Together they launched Loom in mid-2016, raising a pre-seed and seed round amounting to $4 million. Part of its secret sauce is that Loom immediately starts uploading bytes of your video while you’re still recording so it’s ready to send the moment you’re finished. That makes sharing your face, voice and screen feel as seamless as firing off a Slack message, but with more emotion and nuance.
“Sales teams use it to close more deals by sending personalized messages to leads. Marketing teams use Loom to walk through internal presentations and social posts. Product teams use Loom to capture bugs, stand ups, etc” Khan explains.
Loom has grown to a 16-person team that will expand thanks to the new $11 million Series A from Kleiner, Slack, Cue founder Daniel Gross, and actor Jared Leto that brings it to $15 million in funding. They predict the new desktop apps that open Loom to a larger market will see it spread from team to team for both internal collaboration and external discussions from focus groups to customer service.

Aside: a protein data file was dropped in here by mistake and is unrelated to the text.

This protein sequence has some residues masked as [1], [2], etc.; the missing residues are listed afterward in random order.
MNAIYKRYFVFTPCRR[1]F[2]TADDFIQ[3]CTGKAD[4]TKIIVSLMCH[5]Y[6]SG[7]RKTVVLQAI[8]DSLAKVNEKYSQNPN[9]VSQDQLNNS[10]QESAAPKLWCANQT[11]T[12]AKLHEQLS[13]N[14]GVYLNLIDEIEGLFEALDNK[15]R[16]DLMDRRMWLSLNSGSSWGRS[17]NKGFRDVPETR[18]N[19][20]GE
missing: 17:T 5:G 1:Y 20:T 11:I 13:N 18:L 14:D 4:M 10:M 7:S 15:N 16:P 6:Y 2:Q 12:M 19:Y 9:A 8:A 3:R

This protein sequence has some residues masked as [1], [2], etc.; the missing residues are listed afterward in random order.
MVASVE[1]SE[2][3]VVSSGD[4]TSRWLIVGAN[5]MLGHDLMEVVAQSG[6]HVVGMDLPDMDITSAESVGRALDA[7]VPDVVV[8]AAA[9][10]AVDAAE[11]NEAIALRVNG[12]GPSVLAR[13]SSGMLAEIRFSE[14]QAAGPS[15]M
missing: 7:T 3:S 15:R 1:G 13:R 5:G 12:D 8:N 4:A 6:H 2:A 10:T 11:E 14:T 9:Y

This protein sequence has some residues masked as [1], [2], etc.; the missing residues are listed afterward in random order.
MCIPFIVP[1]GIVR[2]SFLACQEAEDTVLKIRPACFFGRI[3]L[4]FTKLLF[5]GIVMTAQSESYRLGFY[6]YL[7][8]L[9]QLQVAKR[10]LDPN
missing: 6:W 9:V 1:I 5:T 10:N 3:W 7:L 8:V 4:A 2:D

Loom will have to hope that after becoming popular at a company, managers will pay for the Pro version that shows exactly how long each viewer watched for. That could clue them in that they need to be more concise, or that someone is cutting corners on training and cooperation. It’s also a great way to onboard new employees. ‘Just watch this collection of videos and let us know what you don’t understand.’
Next Loom will have to figure out a mobile strategy — something that’s surprisingly absent. Khan imagines users being able to record quick clips from their phones to relay updates from travel and client meetings. Loom also plans to build out voice transcription to add automatic subtitles to videos and even divide clips into thematic sections you can fast-forward between. Loom will have to stay ahead of competitors like Vidyard’s GoVideo and Wistia’s Soapbox that have cropped up since its launch. But Khan says Loom looms largest in the space thanks to customers at Uber, Dropbox, Airbnb, Red Bull, and 1100 employees at Hubspot.